ADX Beats the Market

ADX has paid out $16.55 per share in dividends over 15 years, but it’s actually much older than that (there’s a longer history of big payouts here—more on that in a minute). Investors who bought then and have collected payouts since have earned a 13.5% dividend yield on their initial investment.

True, that’s $135,000, still less than our hypothetical day trader who could earn $150,000 on a million invested in our generous previous example. But it’s both more than the market’s average and it’s come in the form of dividend payments that investors had to spend exactly zero hours per year to earn.

Finally, what we like the most is the lower risk involved here. One bad mistake with day trading can make a trader’s life savings evaporate; ADX has been a profitable company since 1854 and a profitable CEF since 1929. While hundreds of day traders are ruined every year, ADX has held fast through ups and downs over more than a century.

Do This Now—and Kickstart Your Monthly 9.2% “Autopilot” Income Stream

ADX is a core CEF Insider holding because of its dividend, savvy management and longevity. But one thing it doesn’t do is deliver the smoothest income stream, as its policy is to pay out a percentage of its portfolio value as dividends.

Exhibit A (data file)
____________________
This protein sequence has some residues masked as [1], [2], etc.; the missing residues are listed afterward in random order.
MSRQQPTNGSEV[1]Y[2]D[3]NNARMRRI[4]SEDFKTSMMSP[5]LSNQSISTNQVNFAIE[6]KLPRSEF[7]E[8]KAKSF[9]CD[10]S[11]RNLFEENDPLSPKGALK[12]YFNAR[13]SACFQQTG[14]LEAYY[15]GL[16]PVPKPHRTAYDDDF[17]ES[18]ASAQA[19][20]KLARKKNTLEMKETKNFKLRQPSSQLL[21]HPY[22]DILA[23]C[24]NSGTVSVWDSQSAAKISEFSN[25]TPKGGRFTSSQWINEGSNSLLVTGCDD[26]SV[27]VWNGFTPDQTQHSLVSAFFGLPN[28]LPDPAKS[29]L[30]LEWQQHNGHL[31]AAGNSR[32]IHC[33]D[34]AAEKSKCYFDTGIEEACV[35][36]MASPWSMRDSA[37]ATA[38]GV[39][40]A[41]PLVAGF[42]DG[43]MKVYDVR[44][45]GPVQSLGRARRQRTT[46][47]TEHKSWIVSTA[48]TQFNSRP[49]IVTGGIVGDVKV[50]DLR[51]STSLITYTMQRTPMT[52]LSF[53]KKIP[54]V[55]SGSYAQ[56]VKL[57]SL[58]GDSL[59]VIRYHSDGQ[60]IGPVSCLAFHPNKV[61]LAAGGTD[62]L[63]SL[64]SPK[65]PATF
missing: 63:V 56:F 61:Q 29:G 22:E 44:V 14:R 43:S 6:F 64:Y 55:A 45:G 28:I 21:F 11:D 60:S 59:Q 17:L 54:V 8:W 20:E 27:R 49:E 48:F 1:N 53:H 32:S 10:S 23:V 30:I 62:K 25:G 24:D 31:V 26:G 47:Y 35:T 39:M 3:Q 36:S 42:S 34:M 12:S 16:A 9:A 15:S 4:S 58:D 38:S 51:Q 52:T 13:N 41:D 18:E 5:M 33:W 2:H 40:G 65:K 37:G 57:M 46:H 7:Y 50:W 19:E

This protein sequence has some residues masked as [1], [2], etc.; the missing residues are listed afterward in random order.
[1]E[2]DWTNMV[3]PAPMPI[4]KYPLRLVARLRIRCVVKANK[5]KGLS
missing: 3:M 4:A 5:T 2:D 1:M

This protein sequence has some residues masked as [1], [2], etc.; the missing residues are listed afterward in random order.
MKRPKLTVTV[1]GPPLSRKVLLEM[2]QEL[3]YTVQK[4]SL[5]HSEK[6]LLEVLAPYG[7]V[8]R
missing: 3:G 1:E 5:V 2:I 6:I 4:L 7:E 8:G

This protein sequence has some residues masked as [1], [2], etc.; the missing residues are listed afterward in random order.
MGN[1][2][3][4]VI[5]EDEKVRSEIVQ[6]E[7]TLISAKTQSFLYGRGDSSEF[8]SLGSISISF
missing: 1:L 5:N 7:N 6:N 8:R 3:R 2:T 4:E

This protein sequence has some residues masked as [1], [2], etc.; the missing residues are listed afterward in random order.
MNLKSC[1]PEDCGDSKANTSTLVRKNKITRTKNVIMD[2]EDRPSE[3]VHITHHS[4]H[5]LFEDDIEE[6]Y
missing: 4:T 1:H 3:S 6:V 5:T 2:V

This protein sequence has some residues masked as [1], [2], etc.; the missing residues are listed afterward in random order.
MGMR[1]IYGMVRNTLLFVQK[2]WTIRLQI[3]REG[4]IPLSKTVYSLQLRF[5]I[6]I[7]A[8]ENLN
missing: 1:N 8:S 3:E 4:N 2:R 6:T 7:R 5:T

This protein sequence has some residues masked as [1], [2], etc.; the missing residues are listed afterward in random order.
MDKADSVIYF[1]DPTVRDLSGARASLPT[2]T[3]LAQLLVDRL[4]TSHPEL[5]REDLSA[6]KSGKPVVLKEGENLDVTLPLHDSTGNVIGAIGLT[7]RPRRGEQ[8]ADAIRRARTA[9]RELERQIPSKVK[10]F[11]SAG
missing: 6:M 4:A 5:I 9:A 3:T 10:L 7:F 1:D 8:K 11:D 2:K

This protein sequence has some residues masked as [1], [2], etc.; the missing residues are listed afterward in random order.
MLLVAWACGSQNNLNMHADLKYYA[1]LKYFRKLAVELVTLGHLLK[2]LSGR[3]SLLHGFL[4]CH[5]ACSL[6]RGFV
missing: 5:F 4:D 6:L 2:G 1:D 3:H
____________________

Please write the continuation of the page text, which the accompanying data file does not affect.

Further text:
We don’t mind that, as ADX is simply doing its job: converting capital gains on its portfolio into an income stream for us. But many folks like to have a steady monthly payout they can predict.

I get it, and it’s why I’ve put together a “mini-portfolio” of 5 CEFs that pay dividends monthly. These 5 stout funds yield a fit 9.2% today, so here’s what your income stream could be if you bought now:

  • $200,000 generates $18,400 a year ($1,533 a month)
  • $500,000 generates $46,000 a year ($3,833 a month)
  • $1 million delivers $92,000 a year ($7,667 a month)

And on it goes!

I can’t wait to share the details on this 5-fund portfolio with you. Click here and I’ll tell you more about it and give you the opportunity to download a FREE Special Report revealing the names and tickers of the CEFs inside.